Suing Live Nation for the Vegas Massacre

Posted by Neil Shouse | Oct 06, 2017 | 0 Comments

Live Nation Entertainment organized and promoted this year's Route 91 Harvest Festival in Las Vegas, which turned into the deadliest mass shooting in modern U.S. history. Victims and their families are sure to sue the shooter's estate and may try to sue MGM Resorts, which owns the premises. But can Live Nation be liable as well?

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Plaintiffs in a negligence lawsuit have the burden to prove that the defendant breached its duty of care, which in turn caused the plaintiffs' injuries. Certainly, Live Nation had a duty of care to take reasonable measures to protect the safety of Harvest Festival patrons. Now Nevada personal injury attorneys are considering whether Live Nation's reasonable duty of care should have included the following actions:

  • Choosing an indoor venue or at least an outdoor venue that was far from high-rise structures such as the Mandalay Bay
  • Showing a safety video prior the concert (much like before flights on planes) informing patrons about exits and emergency protocols
  • Providing more than six exits at the concert
  • Maintaining marked, open pathways of escape to avoid trampling
  • Providing lower barriers, which might have made escaping easier for shorter individuals and disabled people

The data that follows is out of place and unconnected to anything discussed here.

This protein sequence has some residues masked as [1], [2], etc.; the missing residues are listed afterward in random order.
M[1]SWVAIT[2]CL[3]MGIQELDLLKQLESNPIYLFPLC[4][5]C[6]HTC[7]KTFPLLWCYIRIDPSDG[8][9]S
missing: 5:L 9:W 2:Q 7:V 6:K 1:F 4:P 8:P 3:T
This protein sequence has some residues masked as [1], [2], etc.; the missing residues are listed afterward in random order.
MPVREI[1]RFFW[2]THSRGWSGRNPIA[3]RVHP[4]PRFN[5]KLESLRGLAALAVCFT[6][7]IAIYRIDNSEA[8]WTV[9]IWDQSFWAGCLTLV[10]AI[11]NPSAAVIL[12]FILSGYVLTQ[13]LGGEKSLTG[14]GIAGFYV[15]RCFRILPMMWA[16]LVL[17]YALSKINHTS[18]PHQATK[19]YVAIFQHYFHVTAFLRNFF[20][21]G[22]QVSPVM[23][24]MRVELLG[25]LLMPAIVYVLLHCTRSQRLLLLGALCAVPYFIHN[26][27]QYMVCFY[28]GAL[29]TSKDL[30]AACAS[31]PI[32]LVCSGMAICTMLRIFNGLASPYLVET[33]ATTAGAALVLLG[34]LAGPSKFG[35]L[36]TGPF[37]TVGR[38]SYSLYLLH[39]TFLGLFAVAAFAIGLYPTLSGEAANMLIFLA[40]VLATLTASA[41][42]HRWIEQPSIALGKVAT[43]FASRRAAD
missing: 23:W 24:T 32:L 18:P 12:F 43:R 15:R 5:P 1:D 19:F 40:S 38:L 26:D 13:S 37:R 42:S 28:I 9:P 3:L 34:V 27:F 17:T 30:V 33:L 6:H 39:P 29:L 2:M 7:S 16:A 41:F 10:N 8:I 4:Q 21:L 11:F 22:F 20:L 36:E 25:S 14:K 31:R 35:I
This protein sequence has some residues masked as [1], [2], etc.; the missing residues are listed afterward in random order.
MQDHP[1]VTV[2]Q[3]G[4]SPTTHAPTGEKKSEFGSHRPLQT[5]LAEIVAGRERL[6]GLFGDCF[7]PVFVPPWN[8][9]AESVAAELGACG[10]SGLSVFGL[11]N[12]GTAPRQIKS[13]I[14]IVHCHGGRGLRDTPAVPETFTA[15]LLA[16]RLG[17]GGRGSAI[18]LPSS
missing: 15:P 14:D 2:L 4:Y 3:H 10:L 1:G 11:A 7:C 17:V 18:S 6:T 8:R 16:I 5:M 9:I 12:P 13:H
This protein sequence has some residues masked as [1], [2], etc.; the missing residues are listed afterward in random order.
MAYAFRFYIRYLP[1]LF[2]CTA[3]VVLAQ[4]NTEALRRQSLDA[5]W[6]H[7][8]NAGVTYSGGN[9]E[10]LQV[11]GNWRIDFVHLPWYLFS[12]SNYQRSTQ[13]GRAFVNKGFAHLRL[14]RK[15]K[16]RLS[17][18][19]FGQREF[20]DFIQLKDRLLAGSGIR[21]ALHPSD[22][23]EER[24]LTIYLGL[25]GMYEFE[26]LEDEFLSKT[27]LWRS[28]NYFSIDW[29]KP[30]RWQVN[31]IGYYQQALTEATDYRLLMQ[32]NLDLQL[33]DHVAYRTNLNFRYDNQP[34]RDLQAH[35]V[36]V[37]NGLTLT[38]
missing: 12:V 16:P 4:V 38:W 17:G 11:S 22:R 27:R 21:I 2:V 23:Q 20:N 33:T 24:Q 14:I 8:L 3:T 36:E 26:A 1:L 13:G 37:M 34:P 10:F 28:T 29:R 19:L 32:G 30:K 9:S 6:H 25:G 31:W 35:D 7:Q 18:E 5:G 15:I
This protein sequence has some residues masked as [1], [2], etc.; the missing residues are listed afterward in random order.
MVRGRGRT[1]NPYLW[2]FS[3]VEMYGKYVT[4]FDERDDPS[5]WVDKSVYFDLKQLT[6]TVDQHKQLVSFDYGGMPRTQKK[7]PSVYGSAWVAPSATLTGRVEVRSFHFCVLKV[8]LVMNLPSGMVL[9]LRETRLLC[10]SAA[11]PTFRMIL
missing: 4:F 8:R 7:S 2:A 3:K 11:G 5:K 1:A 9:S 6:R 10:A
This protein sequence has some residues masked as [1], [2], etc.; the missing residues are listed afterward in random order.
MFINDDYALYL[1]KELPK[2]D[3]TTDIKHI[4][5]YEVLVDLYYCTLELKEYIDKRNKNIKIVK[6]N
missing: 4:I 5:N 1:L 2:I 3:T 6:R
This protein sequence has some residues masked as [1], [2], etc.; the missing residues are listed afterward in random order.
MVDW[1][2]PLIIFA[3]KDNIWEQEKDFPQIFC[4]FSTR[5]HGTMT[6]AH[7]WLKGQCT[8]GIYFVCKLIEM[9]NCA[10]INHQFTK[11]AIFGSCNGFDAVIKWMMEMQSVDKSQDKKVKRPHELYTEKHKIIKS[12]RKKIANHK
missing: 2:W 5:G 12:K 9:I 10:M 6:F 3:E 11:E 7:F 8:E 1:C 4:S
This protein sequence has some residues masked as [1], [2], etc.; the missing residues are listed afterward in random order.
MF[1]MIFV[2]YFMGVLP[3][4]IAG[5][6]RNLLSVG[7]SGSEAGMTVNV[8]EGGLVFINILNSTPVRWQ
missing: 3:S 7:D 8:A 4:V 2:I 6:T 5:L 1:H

• Stationing more security at the concert
  • Stationing medics and ambulances close by in the event of an emergency
  • Providing bullet-proof bunkers or barriers where patrons can hide behind in the event of an emergency

Considering that the Harvest Festival was situated in close range to several high-rise structures, perhaps Live Nation should have reasonably foreseen that its patrons would be vulnerable to an attack like the massacre that took place October 1st. Consequently, Live Nation would have had a duty to take all reasonable measures to try to preclude such an attack from happening.

If you or a loved one has been injured in the Vegas Massacre, contact our Las Vegas personal injury attorneys at 702-DEFENSE (702-333-3673) for a free consultation.







About the Author

Neil Shouse

Southern California DUI Defense attorney Neil Shouse graduated with honors from UC Berkeley and Harvard Law School (and completed additional graduate studies at MIT).


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